By Meg Escott
I find interior design photos of laundries quite strange because they don't usually have any laundry in them - maybe some folded towels but never a pile of dirty sports kit and shirts hanging ready to be ironed.
Let's just get stuck in...
Here's a great example of a laundry using built-in pedestals rather than those from the manufacturer.
There's a small amount of space for hanging shirts to dry or to keep them crease free after ironing. It would b interesting to know where the laundry is dried - inside or outside, or if it's all tumble dried.
There's storage for the washing baskets and detergents. I wonder where the sorting hampers are in this layout - maybe those baskets under the appliances but they look a bit small for that purpose since a laundry room this size is most likely in a family home.
It's great to see some design thinking applied to the task of drying our laundry.
Surely not everyone out there tumble dries every single piece of clothing!!
Just eyeballing this I'd estimate there's about 20ft of drying length. That's enough to dry a small load of laundry.
But is 20ft of drying space enough?
Probably not. If you're anything like me the laundry gets batched up and I'm more likely to do more than one load in one day then I'll have a day off. Or you've a big family and your washing machine never stops.
And yes - I did see that hanging bar there. (Why there's a lamp and towel arrangement under there I can't tell you. Maybe the stylist thought that looked better than a pristinely ironed shirt.)
The only problem with that hanging bar (and again this is just eyeballing because I don't have the measurements) is that I think there would only be room to hang a shirt for a six year old without the bottom of the shirt crumpling up onto the counter.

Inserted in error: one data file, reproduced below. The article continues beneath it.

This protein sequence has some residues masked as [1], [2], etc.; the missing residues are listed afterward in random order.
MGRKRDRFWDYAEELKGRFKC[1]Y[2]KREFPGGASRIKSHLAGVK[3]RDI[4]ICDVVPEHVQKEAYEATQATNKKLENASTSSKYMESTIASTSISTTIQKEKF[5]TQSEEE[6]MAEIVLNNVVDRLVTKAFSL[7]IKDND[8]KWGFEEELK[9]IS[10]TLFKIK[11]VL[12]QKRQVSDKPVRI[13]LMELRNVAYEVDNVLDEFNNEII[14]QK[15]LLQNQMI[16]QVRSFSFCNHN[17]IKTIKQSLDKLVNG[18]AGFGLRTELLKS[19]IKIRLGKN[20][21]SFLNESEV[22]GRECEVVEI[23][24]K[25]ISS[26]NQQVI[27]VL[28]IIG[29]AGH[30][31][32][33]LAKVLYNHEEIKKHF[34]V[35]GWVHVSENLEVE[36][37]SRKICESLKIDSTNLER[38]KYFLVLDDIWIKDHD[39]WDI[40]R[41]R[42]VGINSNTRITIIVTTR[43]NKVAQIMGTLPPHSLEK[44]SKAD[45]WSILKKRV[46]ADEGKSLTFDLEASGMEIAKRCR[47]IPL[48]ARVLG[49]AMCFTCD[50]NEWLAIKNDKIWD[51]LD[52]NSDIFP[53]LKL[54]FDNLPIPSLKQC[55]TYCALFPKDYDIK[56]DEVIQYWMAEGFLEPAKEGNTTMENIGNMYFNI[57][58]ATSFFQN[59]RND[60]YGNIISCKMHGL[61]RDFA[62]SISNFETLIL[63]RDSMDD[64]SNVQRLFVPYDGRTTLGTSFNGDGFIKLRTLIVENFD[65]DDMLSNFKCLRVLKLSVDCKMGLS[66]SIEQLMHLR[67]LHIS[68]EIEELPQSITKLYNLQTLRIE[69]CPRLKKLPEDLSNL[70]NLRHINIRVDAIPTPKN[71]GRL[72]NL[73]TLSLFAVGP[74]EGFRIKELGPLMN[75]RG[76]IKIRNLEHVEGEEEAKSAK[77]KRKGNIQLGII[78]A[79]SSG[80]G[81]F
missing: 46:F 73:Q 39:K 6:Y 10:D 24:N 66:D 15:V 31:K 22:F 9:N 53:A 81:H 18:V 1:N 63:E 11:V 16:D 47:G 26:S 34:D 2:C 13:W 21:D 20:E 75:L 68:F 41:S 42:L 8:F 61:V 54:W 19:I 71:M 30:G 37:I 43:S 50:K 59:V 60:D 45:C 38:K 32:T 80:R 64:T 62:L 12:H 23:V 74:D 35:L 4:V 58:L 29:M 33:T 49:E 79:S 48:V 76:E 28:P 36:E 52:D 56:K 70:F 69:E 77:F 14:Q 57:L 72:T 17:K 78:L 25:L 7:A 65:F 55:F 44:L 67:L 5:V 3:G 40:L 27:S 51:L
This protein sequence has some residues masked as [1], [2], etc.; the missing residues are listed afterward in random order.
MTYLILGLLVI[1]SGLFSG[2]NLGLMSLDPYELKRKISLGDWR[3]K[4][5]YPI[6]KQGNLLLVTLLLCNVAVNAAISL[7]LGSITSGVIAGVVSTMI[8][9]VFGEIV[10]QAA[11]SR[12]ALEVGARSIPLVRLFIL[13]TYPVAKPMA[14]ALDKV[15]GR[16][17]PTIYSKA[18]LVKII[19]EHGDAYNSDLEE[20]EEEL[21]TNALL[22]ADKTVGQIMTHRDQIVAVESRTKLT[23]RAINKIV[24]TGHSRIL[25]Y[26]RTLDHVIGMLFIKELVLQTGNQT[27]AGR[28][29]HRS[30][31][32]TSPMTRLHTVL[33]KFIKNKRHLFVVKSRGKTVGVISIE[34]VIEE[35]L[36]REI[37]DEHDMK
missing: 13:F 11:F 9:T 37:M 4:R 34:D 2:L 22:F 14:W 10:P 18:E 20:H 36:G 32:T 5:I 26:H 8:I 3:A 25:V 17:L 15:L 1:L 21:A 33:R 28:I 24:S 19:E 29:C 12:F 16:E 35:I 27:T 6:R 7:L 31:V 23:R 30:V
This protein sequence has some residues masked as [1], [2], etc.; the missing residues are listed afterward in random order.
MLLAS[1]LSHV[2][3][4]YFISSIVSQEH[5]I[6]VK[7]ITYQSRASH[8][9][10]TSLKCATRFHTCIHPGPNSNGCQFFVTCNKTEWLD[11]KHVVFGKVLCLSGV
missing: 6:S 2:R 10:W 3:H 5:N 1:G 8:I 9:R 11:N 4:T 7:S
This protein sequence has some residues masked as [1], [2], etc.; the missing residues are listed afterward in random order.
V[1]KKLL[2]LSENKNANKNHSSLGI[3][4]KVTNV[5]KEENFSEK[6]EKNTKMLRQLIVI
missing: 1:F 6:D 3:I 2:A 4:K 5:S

Here's a laundry room with a hanging bar at a good height for shirts.
I wonder if there's any other drying facility in this laundry room? I think the area to the right of the appliances would be a great place to install a full height cupboard for drying purposes, or a drying cabinet.
Those hampers on the floor would be very annoying after a while - they need their own space, not to be just drifting on the floor.
Now I am guessing that those full height lower cabinets on the right hand side of the picture are laundry hampers for sorting and storing laundry before washing. You don't see many laundry room pictures will generous sorting hampers.
Those grills on the two upper cabinet doors are perfect if you want to build yourself a drying cabinet. It's easy - just find a drying rack that is roughly cupboard sized and put it into a cupboard with a grill to allow for adequate circulation.
Here's another way to store generous sized hampers - under the folding surface. Unless there's a great user for those drawers under the folding surface I'd be happy without them for bigger hampers.
Those baskets over on the right hand side of the picture would be ideal for sorting and storing pre-wash.
I think they'd serve even better as a place to put everyone's clean laundry so they can collect it and put it away themselves. That would save me a job!
A ceiling hanging arrangement (called a Shiela Maid in the UK) can add much needed hanging space - and each hanging length can handle bed linen or towels.
You can get this type of drying rack in different lengths (you can buy one just a bit longer than you need and cut the wooden slats down to your custom dimensions since the wooden slats just slide into the iron holders.
You can get them with different numbers of bars as well 4, 5 or 6.
If you want a more modern looking design those are available as well.
In this laundry closet designed by Elizabeth Roberts Design the sheila maid is hidden away when raised rather than being suspended from the ceiling in the corridor. The appliances here are American and the depth allows room for shelving and the shiela maid.
The shelves in this laundry closet make this space much more functional.
I hope this home owner has some other area in the house where they can sort, dry and fold their clothes.